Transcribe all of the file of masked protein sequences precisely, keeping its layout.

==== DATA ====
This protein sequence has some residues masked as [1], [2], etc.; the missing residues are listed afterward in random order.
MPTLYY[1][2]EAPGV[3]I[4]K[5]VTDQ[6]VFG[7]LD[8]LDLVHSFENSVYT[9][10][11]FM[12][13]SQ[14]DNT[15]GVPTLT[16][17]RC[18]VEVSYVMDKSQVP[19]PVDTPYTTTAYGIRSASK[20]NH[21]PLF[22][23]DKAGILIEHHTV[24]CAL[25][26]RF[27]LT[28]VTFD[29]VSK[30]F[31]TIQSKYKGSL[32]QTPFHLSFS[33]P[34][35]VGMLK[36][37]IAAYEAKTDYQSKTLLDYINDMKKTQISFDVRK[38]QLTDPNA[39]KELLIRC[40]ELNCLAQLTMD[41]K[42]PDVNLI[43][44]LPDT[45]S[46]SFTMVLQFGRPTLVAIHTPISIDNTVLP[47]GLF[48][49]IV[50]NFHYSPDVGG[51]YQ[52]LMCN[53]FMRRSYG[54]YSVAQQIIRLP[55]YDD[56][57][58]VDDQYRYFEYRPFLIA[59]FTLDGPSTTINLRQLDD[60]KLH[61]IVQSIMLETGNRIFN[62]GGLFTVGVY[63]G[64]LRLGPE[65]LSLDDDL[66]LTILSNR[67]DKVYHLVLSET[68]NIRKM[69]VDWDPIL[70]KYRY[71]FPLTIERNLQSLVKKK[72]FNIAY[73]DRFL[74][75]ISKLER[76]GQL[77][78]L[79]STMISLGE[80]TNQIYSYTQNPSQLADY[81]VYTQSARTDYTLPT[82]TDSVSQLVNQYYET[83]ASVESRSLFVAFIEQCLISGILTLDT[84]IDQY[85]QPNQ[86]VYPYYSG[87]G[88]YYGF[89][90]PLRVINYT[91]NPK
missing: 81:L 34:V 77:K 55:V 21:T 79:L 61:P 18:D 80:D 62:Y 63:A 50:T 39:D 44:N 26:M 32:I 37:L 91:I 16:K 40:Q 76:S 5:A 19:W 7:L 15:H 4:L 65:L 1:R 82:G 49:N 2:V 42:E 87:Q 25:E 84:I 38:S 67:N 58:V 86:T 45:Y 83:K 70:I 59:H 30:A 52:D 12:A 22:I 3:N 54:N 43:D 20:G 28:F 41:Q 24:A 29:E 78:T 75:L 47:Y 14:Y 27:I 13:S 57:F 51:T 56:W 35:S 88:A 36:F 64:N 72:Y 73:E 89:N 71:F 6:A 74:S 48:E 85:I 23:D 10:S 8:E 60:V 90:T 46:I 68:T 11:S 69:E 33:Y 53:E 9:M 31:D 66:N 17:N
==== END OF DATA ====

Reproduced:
This protein sequence has some residues masked as [1], [2], etc.; the missing residues are listed afterward in random order.
MPTLYY[1][2]EAPGV[3]I[4]K[5]VTDQ[6]VFG[7]LD[8]LDLVHSFENSVYT[9][10][11]FM[12][13]SQ[14]DNT[15]GVPTLT[16][17]RC[18]VEVSYVMDKSQVP[19]PVDTPYTTTAYGIRSASK[20]NH[21]PLF[22][23]DKAGILIEHHTV[24]CAL[25][26]RF[27]LT[28]VTFD[29]VSK[30]F[31]TIQSKYKGSL[32]QTPFHLSFS[33]P[34][35]VGMLK[36][37]IAAYEAKTDYQSKTLLDYINDMKKTQISFDVRK[38]QLTDPNA[39]KELLIRC[40]ELNCLAQLTMD[41]K[42]PDVNLI[43][44]LPDT[45]S[46]SFTMVLQFGRPTLVAIHTPISIDNTVLP[47]GLF[48][49]IV[50]NFHYSPDVGG[51]YQ[52]LMCN[53]FMRRSYG[54]YSVAQQIIRLP[55]YDD[56][57][58]VDDQYRYFEYRPFLIA[59]FTLDGPSTTINLRQLDD[60]KLH[61]IVQSIMLETGNRIFN[62]GGLFTVGVY[63]G[64]LRLGPE[65]LSLDDDL[66]LTILSNR[67]DKVYHLVLSET[68]NIRKM[69]VDWDPIL[70]KYRY[71]FPLTIERNLQSLVKKK[72]FNIAY[73]DRFL[74][75]ISKLER[76]GQL[77][78]L[79]STMISLGE[80]TNQIYSYTQNPSQLADY[81]VYTQSARTDYTLPT[82]TDSVSQLVNQYYET[83]ASVESRSLFVAFIEQCLISGILTLDT[84]IDQY[85]QPNQ[86]VYPYYSG[87]G[88]YYGF[89][90]PLRVINYT[91]NPK
missing: 81:L 34:V 77:K 55:V 21:T 79:L 61:P 18:D 80:D 62:Y 63:A 50:T 39:D 44:N 26:M 32:I 37:L 91:I 16:K 40:Q 76:S 5:A 19:W 7:L 15:H 4:L 65:L 1:R 82:G 49:N 2:V 42:E 87:Q 25:E 84:I 38:S 67:N 58:V 86:T 45:Y 83:K 70:I 59:H 30:A 52:D 12:A 22:I 3:N 54:N 43:D 20:G 28:F 41:Q 24:A 29:E 78:T 75:L 47:Y 14:Y 27:I 13:S 57:F 51:T 56:W 35:S 88:A 36:F 64:N 72:Y 73:E 89:N 71:F 6:A 74:S 48:E 85:I 23:D 10:S 8:E 60:V 90:T 46:I 68:T 11:S 69:E 33:Y 53:E 9:M 31:D 66:N 17:N